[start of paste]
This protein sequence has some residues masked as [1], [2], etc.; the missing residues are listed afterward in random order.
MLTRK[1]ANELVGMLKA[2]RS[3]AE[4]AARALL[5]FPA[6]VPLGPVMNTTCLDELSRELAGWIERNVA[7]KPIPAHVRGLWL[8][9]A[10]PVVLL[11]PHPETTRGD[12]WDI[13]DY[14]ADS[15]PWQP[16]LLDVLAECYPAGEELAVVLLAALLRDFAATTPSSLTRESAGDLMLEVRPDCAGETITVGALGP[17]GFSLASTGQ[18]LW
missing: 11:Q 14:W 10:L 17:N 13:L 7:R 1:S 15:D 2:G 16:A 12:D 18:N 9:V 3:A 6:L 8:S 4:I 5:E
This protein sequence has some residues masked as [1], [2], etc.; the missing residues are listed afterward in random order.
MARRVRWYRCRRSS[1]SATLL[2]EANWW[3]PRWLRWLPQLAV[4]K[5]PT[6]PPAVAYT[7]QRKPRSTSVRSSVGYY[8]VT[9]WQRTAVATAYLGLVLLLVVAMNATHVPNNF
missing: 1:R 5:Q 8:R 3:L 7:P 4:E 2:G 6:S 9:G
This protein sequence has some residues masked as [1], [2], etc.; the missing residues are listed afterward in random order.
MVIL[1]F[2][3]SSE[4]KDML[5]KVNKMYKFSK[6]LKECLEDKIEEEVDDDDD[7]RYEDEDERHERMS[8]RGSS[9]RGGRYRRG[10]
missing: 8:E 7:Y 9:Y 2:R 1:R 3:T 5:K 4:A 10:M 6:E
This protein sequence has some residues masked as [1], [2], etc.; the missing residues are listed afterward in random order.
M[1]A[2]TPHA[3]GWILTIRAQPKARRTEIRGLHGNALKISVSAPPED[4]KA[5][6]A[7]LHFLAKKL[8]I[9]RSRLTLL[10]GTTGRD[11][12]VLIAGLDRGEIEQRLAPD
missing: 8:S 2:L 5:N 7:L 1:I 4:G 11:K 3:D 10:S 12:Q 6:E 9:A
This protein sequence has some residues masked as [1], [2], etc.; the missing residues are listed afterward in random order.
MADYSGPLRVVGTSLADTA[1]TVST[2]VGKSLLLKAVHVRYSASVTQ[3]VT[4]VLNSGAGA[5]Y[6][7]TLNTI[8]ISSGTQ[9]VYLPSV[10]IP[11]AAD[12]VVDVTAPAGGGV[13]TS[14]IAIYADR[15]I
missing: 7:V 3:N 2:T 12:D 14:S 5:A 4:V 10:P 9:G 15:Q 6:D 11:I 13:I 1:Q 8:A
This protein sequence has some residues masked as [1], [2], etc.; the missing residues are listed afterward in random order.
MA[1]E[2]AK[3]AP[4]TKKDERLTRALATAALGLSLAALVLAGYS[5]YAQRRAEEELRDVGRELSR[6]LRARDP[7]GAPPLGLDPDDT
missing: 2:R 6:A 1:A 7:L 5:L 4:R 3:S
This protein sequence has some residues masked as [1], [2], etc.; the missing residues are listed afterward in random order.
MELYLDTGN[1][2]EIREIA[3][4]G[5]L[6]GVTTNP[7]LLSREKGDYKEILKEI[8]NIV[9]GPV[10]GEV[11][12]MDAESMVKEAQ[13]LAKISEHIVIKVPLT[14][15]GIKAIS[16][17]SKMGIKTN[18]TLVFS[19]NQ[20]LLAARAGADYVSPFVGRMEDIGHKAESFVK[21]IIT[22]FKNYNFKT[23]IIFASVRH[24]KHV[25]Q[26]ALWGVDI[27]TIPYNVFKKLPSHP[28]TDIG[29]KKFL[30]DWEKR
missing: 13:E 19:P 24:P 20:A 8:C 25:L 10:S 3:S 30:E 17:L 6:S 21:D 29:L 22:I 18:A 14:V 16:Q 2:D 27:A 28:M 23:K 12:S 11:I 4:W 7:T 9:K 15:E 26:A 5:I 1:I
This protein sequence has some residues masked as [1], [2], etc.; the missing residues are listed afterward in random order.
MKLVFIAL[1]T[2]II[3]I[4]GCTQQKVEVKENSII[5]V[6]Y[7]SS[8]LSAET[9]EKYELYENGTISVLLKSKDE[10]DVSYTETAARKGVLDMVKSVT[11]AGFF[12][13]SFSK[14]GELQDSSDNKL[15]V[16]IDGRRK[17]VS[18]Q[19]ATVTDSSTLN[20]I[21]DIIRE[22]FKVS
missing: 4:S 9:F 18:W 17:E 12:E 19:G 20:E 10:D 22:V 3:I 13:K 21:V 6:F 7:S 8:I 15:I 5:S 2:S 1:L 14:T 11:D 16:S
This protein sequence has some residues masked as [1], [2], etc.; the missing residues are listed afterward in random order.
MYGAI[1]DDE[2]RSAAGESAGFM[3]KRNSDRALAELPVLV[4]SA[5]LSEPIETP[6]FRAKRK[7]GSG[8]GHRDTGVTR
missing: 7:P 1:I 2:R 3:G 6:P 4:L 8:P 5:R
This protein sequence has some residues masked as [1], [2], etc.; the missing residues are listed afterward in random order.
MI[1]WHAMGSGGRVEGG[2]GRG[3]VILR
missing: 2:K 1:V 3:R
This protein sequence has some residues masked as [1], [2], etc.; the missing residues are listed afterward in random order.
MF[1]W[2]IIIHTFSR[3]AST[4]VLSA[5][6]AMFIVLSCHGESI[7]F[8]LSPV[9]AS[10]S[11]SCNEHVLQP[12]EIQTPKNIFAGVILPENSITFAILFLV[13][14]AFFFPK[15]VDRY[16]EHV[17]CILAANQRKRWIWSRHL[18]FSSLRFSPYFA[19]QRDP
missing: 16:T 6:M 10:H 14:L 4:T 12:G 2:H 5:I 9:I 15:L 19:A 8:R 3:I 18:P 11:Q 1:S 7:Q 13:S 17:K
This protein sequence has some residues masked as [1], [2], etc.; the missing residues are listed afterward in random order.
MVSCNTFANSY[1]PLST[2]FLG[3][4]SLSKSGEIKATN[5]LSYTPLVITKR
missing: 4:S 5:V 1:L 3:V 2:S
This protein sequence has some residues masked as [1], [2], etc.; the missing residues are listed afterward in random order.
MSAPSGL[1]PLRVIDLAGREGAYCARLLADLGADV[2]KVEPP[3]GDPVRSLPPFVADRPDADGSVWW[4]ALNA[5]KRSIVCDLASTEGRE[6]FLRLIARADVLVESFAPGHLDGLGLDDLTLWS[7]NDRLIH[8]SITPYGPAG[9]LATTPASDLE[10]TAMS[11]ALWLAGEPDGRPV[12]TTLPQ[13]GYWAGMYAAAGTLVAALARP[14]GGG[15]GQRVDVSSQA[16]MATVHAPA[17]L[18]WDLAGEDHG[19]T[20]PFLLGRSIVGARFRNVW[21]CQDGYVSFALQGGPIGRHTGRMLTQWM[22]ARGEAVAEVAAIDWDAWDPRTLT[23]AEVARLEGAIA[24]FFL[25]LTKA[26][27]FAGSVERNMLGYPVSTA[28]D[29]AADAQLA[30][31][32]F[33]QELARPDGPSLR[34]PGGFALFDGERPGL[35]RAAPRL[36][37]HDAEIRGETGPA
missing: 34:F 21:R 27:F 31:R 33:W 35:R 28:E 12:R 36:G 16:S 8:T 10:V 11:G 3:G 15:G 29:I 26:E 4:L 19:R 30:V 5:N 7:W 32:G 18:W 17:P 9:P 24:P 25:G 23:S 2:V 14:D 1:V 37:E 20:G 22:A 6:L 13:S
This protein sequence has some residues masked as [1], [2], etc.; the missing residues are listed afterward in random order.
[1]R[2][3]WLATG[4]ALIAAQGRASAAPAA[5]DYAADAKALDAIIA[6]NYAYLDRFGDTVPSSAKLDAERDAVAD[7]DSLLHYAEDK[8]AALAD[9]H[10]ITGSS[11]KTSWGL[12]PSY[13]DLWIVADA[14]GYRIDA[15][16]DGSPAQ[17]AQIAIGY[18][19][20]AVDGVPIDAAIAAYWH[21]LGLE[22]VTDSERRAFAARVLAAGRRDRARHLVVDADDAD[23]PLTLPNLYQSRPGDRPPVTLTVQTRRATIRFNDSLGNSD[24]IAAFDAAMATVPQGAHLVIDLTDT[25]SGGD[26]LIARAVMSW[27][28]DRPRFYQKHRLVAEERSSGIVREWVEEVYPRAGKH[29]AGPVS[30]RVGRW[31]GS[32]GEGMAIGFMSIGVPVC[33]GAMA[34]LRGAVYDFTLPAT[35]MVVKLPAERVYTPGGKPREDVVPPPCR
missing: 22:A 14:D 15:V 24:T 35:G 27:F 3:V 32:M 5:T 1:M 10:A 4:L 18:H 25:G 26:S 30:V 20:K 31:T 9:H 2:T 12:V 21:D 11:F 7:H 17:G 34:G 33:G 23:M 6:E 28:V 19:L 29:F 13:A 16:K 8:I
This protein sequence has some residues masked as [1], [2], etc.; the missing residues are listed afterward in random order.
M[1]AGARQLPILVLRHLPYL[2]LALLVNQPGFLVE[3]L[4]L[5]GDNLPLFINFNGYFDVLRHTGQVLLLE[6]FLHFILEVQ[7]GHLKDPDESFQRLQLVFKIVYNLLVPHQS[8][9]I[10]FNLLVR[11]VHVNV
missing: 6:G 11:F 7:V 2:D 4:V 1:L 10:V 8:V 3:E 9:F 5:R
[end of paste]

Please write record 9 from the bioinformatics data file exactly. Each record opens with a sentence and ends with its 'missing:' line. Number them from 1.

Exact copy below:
This protein sequence has some residues masked as [1], [2], etc.; the missing residues are listed afterward in random order.
MYGAI[1]DDE[2]RSAAGESAGFM[3]KRNSDRALAELPVLV[4]SA[5]LSEPIETP[6]FRAKRK[7]GSG[8]GHRDTGVTR
missing: 7:P 1:I 2:R 3:G 6:P 4:L 8:P 5:R